ES5 | When to use null and when to use undefined [duplicate]

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Javascript null or undefined

null is a reserved word but not a keyword.
Hence it can not be over-written.

undefined is a built in global that can be over-written. This is why you see jQuery re-define it in its IIFE. Just to make sure it was not over-written.

What it the technical distinction of when to use each as specified in ES 5.

I know that I have seen browsers set an un-created localStorage property to either null or undefined depending upon the browser.

localStorage.not_defined === null // sometimes

localStorage.not_defined === undefined // sometimes

How does ES 5 specify their usage in this case and in general?

ES5 provides not clarification:

8.1 The Undefined Type The Undefined type has exactly one value, called undefined. Any variable that has not been assigned a value has the value undefined.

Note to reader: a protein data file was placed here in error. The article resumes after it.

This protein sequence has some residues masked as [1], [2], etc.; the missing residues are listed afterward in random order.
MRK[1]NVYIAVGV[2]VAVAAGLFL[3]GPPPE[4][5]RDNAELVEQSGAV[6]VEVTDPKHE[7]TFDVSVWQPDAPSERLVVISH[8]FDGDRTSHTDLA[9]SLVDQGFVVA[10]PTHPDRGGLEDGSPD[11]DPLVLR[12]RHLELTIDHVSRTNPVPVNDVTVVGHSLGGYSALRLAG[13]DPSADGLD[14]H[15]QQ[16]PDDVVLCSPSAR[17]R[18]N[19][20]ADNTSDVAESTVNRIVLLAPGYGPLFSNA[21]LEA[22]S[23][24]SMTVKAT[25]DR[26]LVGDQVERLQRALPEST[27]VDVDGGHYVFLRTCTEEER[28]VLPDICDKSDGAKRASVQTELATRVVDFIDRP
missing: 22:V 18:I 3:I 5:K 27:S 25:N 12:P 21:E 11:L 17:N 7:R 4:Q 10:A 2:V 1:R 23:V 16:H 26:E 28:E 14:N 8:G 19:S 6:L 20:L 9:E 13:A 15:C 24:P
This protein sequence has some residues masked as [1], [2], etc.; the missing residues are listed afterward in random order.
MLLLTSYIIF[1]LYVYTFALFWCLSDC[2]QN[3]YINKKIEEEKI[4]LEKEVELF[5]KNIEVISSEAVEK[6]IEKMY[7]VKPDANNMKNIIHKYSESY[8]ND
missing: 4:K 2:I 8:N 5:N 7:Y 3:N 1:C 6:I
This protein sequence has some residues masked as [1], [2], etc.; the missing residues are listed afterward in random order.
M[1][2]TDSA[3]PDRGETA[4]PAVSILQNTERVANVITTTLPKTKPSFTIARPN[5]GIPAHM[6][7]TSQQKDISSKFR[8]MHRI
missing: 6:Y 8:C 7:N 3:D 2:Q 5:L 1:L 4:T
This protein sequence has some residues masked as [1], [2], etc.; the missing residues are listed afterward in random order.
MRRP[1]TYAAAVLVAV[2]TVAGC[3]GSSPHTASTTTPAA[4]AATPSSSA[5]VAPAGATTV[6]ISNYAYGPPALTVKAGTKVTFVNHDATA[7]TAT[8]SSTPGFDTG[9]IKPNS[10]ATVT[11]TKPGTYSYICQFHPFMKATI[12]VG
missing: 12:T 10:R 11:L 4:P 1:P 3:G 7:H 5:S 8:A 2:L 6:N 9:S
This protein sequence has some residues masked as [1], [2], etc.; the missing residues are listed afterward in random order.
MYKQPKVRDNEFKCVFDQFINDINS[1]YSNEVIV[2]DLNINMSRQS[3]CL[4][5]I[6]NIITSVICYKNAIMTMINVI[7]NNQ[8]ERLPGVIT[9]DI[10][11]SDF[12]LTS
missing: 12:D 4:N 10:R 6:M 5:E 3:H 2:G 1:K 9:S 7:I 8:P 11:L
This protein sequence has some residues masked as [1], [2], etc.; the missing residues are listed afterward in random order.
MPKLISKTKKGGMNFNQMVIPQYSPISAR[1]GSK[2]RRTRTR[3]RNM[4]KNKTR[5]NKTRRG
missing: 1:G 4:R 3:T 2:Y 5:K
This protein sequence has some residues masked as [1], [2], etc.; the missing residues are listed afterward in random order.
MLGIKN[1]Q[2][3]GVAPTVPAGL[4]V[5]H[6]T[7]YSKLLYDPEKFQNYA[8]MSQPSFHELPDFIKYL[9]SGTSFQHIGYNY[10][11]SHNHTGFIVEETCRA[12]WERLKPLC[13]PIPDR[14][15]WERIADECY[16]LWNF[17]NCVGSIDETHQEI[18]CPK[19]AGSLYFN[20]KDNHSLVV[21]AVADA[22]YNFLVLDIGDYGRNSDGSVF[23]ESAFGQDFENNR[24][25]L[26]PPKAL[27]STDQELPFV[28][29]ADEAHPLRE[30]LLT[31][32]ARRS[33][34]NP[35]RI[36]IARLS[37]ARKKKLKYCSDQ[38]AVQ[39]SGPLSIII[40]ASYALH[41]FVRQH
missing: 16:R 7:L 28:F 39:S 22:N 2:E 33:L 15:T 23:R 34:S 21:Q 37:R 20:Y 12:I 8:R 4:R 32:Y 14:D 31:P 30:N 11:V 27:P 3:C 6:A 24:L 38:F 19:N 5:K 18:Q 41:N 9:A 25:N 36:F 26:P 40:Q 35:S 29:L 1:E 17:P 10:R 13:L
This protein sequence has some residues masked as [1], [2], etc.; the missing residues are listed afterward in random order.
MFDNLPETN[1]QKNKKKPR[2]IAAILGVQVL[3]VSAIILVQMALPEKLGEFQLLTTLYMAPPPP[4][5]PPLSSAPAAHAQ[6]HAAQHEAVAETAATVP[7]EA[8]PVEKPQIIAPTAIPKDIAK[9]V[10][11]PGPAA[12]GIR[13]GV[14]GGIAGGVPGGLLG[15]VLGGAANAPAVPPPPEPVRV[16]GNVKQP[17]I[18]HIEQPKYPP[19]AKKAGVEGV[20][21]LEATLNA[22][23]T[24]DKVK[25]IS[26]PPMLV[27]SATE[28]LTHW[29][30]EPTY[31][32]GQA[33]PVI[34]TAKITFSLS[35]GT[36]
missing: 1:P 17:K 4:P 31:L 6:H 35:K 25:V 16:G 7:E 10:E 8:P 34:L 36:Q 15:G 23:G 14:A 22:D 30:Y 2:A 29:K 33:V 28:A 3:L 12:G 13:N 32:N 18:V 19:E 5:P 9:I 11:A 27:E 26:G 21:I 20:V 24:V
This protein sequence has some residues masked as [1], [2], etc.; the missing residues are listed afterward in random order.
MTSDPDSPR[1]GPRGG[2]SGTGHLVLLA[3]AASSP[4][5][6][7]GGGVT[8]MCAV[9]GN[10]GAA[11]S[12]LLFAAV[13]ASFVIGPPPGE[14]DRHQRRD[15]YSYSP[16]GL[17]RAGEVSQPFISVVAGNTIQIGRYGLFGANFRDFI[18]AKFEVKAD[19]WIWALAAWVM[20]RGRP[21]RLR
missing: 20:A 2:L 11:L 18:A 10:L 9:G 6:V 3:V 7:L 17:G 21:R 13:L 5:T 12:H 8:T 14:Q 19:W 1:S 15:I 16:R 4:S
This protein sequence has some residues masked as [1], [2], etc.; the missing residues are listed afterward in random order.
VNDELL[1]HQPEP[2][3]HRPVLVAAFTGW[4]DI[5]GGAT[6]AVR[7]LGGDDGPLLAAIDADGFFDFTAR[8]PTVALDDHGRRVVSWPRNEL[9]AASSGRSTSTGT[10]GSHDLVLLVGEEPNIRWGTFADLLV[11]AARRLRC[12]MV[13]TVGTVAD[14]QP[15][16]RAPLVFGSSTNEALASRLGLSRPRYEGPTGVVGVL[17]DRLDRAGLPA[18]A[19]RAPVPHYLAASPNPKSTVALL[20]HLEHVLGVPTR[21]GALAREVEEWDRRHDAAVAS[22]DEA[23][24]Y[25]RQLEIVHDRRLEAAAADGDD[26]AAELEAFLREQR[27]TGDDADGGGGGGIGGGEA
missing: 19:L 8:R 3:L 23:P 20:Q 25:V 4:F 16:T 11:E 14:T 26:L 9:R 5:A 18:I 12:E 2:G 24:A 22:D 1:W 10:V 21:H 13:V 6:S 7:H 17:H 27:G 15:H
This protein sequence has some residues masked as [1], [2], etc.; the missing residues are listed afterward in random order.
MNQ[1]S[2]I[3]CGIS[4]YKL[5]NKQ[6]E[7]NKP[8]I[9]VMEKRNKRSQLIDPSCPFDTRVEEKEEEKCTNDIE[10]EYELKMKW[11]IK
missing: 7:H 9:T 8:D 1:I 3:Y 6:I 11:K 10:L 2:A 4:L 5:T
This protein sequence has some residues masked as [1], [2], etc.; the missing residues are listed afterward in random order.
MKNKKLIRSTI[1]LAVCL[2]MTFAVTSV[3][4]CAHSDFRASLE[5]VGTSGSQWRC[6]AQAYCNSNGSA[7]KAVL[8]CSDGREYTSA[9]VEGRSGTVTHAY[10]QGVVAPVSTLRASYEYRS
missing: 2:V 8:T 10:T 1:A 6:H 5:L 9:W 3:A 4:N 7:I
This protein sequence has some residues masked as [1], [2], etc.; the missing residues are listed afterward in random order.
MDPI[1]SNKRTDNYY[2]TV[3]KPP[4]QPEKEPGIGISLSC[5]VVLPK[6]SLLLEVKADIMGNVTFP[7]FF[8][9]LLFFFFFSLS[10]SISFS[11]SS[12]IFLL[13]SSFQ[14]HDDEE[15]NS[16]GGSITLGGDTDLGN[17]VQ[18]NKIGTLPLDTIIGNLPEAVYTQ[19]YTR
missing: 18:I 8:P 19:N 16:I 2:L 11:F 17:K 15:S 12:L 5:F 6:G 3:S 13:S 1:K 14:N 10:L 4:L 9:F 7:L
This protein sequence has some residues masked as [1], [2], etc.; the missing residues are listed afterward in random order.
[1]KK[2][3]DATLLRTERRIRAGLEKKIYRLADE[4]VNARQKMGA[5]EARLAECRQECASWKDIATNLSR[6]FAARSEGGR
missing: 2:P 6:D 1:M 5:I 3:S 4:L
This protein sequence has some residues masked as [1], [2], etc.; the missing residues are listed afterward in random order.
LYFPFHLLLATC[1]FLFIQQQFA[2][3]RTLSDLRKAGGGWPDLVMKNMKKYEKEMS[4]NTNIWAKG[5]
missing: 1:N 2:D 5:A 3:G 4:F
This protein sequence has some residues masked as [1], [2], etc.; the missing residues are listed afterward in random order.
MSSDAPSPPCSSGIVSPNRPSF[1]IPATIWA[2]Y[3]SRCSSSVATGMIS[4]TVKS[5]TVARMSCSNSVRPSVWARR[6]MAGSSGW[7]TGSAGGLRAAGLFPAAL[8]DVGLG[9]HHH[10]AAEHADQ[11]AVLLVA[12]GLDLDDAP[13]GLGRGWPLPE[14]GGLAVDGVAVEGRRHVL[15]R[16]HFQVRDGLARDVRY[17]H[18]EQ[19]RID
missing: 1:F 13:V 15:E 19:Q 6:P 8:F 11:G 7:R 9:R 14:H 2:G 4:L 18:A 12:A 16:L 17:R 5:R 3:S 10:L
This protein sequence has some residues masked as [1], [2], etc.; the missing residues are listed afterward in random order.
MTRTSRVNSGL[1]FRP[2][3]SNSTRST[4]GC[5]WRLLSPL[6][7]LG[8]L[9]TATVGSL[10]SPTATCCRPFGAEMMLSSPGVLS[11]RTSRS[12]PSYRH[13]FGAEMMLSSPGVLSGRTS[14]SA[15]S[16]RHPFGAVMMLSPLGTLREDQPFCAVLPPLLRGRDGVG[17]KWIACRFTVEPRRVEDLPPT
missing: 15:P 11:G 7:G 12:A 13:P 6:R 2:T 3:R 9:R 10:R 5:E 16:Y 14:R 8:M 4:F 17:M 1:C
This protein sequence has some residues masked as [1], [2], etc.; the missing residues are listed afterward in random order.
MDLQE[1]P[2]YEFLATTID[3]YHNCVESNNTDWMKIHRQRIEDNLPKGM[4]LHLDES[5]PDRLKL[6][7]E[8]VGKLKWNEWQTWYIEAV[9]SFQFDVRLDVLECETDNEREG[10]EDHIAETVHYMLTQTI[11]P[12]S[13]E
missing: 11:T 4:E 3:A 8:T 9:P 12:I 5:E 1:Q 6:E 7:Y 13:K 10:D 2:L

8.2 The Null Type The Null type has exactly one value, called null.



The distinction of these two is rather vague and not clarified in the spec.

The common sense is the following: undefined are variables which never have been assigned and non-existing properties.

null however is a state of a variable or property which indicates that it has no value assigned.

Some methods like getElement... explicitely return null to indicate that the resultset is empty. If your function has no return statement, implicitely undefined is returned instead.

In general, always assign null and never undefined.


null is a value. The value of nothing is null.

undefined is the lack of a value.

This is how it should be used.

you should never assign undefined to anything. That defeats the purpose. If you want to make your existing property undefined you use the delete keyword.

On the other hand null is a legitimate value to assign to a variable.

jQuery adds an undefined variable to its closure because it is easier to test a === undefined than to write typeof a === 'undefined'.


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